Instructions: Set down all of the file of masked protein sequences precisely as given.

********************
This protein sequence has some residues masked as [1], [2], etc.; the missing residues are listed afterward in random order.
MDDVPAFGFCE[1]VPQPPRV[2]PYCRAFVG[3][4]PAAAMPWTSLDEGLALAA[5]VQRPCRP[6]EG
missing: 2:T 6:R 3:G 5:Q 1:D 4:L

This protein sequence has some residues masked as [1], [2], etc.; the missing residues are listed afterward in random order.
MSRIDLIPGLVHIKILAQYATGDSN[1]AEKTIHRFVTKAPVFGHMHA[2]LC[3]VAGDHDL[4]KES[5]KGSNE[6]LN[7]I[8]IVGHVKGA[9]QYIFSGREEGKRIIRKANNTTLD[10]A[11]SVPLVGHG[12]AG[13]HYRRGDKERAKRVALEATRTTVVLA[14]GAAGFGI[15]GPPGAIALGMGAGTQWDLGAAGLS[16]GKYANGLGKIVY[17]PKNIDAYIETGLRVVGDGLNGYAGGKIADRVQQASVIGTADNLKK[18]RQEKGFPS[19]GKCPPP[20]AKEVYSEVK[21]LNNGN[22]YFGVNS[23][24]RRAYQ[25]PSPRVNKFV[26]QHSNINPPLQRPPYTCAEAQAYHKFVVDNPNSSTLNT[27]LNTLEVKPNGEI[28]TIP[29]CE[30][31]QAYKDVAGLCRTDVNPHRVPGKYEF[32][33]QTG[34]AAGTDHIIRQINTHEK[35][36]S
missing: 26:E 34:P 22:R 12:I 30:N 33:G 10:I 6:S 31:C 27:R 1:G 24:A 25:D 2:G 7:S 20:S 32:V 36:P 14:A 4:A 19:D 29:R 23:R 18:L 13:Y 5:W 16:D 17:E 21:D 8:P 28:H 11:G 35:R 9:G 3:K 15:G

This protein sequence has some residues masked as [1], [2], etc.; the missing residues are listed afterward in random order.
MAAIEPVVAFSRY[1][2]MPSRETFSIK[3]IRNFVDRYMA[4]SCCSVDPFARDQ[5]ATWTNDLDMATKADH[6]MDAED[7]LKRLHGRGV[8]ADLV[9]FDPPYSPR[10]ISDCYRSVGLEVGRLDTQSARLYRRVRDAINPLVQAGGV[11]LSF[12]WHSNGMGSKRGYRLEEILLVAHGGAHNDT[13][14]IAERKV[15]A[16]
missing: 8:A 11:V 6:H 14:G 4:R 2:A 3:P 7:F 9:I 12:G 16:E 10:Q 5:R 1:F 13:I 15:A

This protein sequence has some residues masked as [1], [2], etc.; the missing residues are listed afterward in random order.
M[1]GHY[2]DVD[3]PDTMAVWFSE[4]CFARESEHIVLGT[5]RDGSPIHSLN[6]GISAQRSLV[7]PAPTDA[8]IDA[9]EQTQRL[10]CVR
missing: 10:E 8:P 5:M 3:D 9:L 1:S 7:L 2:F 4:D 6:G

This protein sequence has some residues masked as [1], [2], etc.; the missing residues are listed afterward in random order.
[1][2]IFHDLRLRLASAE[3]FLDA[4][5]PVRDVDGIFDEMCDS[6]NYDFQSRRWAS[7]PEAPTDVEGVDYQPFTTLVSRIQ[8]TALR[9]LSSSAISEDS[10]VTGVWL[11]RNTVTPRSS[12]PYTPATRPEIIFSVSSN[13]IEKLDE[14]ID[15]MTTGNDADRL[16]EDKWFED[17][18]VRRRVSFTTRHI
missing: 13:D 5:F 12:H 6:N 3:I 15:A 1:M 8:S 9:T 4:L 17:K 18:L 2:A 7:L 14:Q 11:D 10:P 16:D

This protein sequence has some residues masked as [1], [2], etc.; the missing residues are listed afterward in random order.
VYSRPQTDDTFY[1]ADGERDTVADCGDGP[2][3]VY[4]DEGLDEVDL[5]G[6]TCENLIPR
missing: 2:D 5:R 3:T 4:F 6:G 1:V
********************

This protein sequence has some residues masked as [1], [2], etc.; the missing residues are listed afterward in random order.
MDDVPAFGFCE[1]VPQPPRV[2]PYCRAFVG[3][4]PAAAMPWTSLDEGLALAA[5]VQRPCRP[6]EG
missing: 2:T 6:R 3:G 5:Q 1:D 4:L

This protein sequence has some residues masked as [1], [2], etc.; the missing residues are listed afterward in random order.
MSRIDLIPGLVHIKILAQYATGDSN[1]AEKTIHRFVTKAPVFGHMHA[2]LC[3]VAGDHDL[4]KES[5]KGSNE[6]LN[7]I[8]IVGHVKGA[9]QYIFSGREEGKRIIRKANNTTLD[10]A[11]SVPLVGHG[12]AG[13]HYRRGDKERAKRVALEATRTTVVLA[14]GAAGFGI[15]GPPGAIALGMGAGTQWDLGAAGLS[16]GKYANGLGKIVY[17]PKNIDAYIETGLRVVGDGLNGYAGGKIADRVQQASVIGTADNLKK[18]RQEKGFPS[19]GKCPPP[20]AKEVYSEVK[21]LNNGN[22]YFGVNS[23][24]RRAYQ[25]PSPRVNKFV[26]QHSNINPPLQRPPYTCAEAQAYHKFVVDNPNSSTLNT[27]LNTLEVKPNGEI[28]TIP[29]CE[30][31]QAYKDVAGLCRTDVNPHRVPGKYEF[32][33]QTG[34]AAGTDHIIRQINTHEK[35][36]S
missing: 26:E 34:P 22:R 12:I 30:N 33:G 10:I 6:S 31:C 27:R 1:G 24:A 25:D 2:G 7:S 20:S 32:V 36:P 14:A 4:A 19:D 29:R 23:R 18:L 13:Y 5:W 16:D 17:E 21:D 8:P 28:H 11:G 35:R 9:G 3:K 15:G

This protein sequence has some residues masked as [1], [2], etc.; the missing residues are listed afterward in random order.
MAAIEPVVAFSRY[1][2]MPSRETFSIK[3]IRNFVDRYMA[4]SCCSVDPFARDQ[5]ATWTNDLDMATKADH[6]MDAED[7]LKRLHGRGV[8]ADLV[9]FDPPYSPR[10]ISDCYRSVGLEVGRLDTQSARLYRRVRDAINPLVQAGGV[11]LSF[12]WHSNGMGSKRGYRLEEILLVAHGGAHNDT[13][14]IAERKV[15]A[16]
missing: 8:A 11:V 6:H 14:G 4:R 2:A 3:P 7:F 9:I 12:G 16:E 10:Q 5:R 1:F 13:I 15:A

This protein sequence has some residues masked as [1], [2], etc.; the missing residues are listed afterward in random order.
M[1]GHY[2]DVD[3]PDTMAVWFSE[4]CFARESEHIVLGT[5]RDGSPIHSLN[6]GISAQRSLV[7]PAPTDA[8]IDA[9]EQTQRL[10]CVR
missing: 10:E 8:P 5:M 3:D 9:L 1:S 7:L 2:F 4:D 6:G

This protein sequence has some residues masked as [1], [2], etc.; the missing residues are listed afterward in random order.
[1][2]IFHDLRLRLASAE[3]FLDA[4][5]PVRDVDGIFDEMCDS[6]NYDFQSRRWAS[7]PEAPTDVEGVDYQPFTTLVSRIQ[8]TALR[9]LSSSAISEDS[10]VTGVWL[11]RNTVTPRSS[12]PYTPATRPEIIFSVSSN[13]IEKLDE[14]ID[15]MTTGNDADRL[16]EDKWFED[17][18]VRRRVSFTTRHI
missing: 13:D 5:F 12:H 6:N 3:I 15:A 1:M 8:S 9:T 4:L 17:K 18:L 2:A 7:L 14:Q 11:D 10:P 16:D

This protein sequence has some residues masked as [1], [2], etc.; the missing residues are listed afterward in random order.
VYSRPQTDDTFY[1]ADGERDTVADCGDGP[2][3]VY[4]DEGLDEVDL[5]G[6]TCENLIPR
missing: 2:D 5:R 3:T 4:F 6:G 1:V